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America on the Move
Collection Exhibition Themes
Alemite Grease gun used in railroad repair shops
Catalog #: 2002.0129.01, Accession #: 2002.0129
Currently on display
From the Smithsonian Collection
Alemite Grease Gun, pneumatically powered, with pistol type grip. An early model, ca. 1930s, with thumb trigger located immediately above the pistol grip. Used by steam-locomotive servicing crews or roundhouse crews to inject rod-bearing grease into a locomotive's main-rod and side-rod bearings (where side rods and main rods are connected to the crankpins of the locomotive's driving wheels).
Physical Description
26 1/2" L x 7 1/2" H x 4 3/4" W. Pistol-type and thumb trigger. The "square" device, at the opposite end of the grip (see photo), mates with an Alemite fitting - one fitting located at each bearing on the machine being greased. The patented, one-way fitting permits the grease to flow from the gun into the bearing (see 'General History,' below). Grease is supplied to the gun in the form of 'sticks' of grease that are inserted into the red tube (see photo).
Gift of Richard Stone

Part of a small array of hand tools displayed in "America On The Move" - such tools were used in the inspection and repair of steam locomotives. Light repairs on steam locomotives were usually done in roundhouses at the many small locomotive terminals throughout a railroad's system; heavy repairs were done in a large, centralized repair shop serving the whole system (often referred to as the "Back Shop"). Most of these tools date from the early- to the mid-20th century, roughly 1900-1955.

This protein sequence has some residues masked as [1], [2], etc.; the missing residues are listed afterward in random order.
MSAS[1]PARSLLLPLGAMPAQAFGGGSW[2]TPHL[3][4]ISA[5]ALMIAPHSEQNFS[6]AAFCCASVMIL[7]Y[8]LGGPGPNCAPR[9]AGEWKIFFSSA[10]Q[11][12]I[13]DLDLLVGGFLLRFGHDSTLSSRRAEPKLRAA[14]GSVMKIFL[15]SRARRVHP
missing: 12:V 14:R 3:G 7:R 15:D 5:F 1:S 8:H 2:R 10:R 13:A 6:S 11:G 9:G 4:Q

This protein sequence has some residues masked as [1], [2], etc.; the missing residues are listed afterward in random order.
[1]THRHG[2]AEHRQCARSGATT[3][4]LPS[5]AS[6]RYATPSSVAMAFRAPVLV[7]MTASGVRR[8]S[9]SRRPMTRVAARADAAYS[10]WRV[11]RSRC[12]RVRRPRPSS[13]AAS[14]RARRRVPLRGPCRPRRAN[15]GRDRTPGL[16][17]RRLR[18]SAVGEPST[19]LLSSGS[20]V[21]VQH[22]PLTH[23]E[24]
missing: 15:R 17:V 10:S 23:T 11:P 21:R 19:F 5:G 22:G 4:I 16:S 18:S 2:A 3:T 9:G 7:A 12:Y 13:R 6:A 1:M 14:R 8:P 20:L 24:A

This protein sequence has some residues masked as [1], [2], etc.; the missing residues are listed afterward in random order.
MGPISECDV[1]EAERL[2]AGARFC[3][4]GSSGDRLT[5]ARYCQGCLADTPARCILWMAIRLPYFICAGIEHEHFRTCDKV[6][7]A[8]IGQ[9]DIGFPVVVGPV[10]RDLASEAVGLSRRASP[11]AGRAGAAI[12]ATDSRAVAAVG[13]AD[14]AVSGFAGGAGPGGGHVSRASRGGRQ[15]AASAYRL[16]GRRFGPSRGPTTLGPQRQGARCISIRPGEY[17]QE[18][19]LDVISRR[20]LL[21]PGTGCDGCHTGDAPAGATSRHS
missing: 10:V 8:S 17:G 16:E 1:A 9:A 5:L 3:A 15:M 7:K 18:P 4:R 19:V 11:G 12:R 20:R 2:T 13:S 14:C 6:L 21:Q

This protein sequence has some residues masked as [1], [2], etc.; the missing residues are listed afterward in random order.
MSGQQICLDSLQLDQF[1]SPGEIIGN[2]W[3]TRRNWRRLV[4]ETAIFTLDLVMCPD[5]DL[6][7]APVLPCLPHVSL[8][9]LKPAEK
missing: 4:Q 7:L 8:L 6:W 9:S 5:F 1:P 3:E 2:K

The Alemite Co. manufactured a patented line of pneumatically powered grease guns, for use with vehicles ranging from automobiles to locomotives. An Alemite gun was designed to inject hard or soft grease quickly into a machinery bearing. (Regular greasing of such bearings was needed to prevent overheating and consequent destruction of the bearing.) The pneumatically operated gun required a special Alemite "fitting," designed to mate tightly with the business end of the gun, to be installed at every location where grease was to flow from the gun to an internal bearing surface.

The gun, and the fittings, provided a tremendous labor-saving improvement over previous methods of greasing critical internal bearings. In a locomotive roundhouse, a greasing crew of two men could lubricate all the rod bearings of a given locomotive in 20-30 minutes (depending on the size of the locomotive) instead of the hours required previously. A large steam locomotive, running in heavy duty on a railroad, required rod greasing approximately every 100 miles. Such greasing was usually done at a terminal, when a freash load of fuel was put into the tender and other servicing performed on the locomotive.

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